USA – Poland Analysis

The USA's Jermaine Jones (15) and Poland's Jakub Blaszczykowski struggle for the ball during the second half of their international friendly soccer match in Chicago, October 9, 2010. REUTERS/John Gress (UNITED STATES - Tags: SPORT SOCCER)Tonight’s match marked the beginning of Bradley’s “2nd term” as USMNT boss, and all eyes were on how he would begin to reform/evolve the team that simultaneously thrilled and let down a nation of fans at the 2010 World Cup. Does he have the character to adapt and grow this ever-improving squad to be a top ten national team?

First Half

Bradley finally broke from his tried and true 4-4-2 and played with a formation we’ve actually suggested here at FFG: a 4-2-3-1 (see diagram). Five midfielders gave Team USA plenty of options

1st Half: Holden covered ground/Bocanegra got pounded

in the middle of the pitch, although both Holden and Dempsey seemed to have more leash from Bradley to read play and roam as needed. Although on paper this formation saw Altidore as the loan striker, Dempsey’s offensive instinct pushed him high, usually at least even with Altidore and many times higher.

Bradley Jr. had a quiet, neutral first half, but Jones, in his first cap, integrated nicely into the midfield. Not only was his positioning effective, but he showed he possesses a wonderful visionary touch, lofting a perfectly weighted pass to Altidore, who broke his slump by bringing down Jones’ ball and finishing.

The good news about our defense is that we broke the curse of conceding in the first 15 minutes. The bad news is that we still look shaky at times–perhaps partly due to the fact the Edu has been placed as a centerback. It’s a position he certainly can play, but he’s adjusted so effectively to midfield at Rangers he’d probably put centerback out of his mind. Poland pounded Bocanegra on the right side–obviously making it their game plan to use their impressive speed to beat the wise, but not so sprinty veteran.

Holden stood out for his work rate and field coverage. Several times he made runs toward the top of the box, made crosses from outside on the right, and even defended from inside the USA box. Ironically, though, it was a comedy of errors kicked off by Holden’s poor clearance and capped off by Onyewu’s failed header that led to Poland’s equalizer.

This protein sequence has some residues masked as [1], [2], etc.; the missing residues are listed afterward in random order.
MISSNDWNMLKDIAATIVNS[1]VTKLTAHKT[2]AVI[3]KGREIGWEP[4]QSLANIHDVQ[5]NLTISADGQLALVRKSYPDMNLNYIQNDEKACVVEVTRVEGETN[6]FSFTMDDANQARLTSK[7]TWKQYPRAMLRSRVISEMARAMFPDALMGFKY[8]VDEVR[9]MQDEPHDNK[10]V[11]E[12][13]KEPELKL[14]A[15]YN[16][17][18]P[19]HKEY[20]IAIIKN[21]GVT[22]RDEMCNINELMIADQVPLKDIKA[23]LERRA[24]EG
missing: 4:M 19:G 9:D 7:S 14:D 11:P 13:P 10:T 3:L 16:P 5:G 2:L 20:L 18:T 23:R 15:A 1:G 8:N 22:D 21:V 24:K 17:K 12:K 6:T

Second Half

Bradley made few tactical adjustments other than a like-for-like substitution of Bedoya for Felhaber in the 63rd minute. He also flipped Holden and Bedoya on the two wings, but overall movement was similar to the first half. Big Onyewu made up for his first half fumble by connecting on a picturesque corner from Holden, but it was more sloppy defensive work trying to clear the ball–this time from Jones–that allowed Poland to equalize yet again. Jones did have a positive match, however. He outshone Bradley as the main provider from the back, showing a world class accuracy in his long ball/through ball that put Altidore in a threatening position on more than a few occasions.

A last minute blitz on the Polish net was fun to watch, but the US was unable to finish.

Is the EPL the World’s Best Training Ground?

Despite Holden’s defensive hiccups, tonight’s two best US performances came from Holden (Bolton) and Dempsey (Fulham)–the two players currently in form and getting minutes in the English Premier League. In this physical, direct and fast-paced match, these two were the most confident and resilient, and in the final stretches of the match they seemed the two most mentally clear players on the pitch, still making themselves available, pushing toward goal, and providing clean touches and/or drawing well-placed fouls.

This was a completely European squad, of course, so we can’t blame the MLS for below-par level (not that we ever should–but it often happens). Players like Altidore (Villareal) and Onyewu (AC Milan) have seen little or NO minutes for their respective clubs, and their rusty-ness showed. It will be fascinating to see how the integration of Pearce and Shea–two in form MLS players–impacts the overall US performance vs Colombia on Tuesday.

One Comments Post a Comment
  1. Blake Owen says:

    It was great to see Jones out there, though it’s too bad he gave up the 2nd goal.

    Big kudos to Bob for employing a 4-2-3-1. I do think, however, that the match started in a traditional 4-4-2. As the 1st half progressed, Dempsey moved deeper and made a 4-4-1-1.

    In the 54th, the cameras actually caught Bob yelling to Dempsey/Feilhaber to make the switch to the 4-2-3-1.

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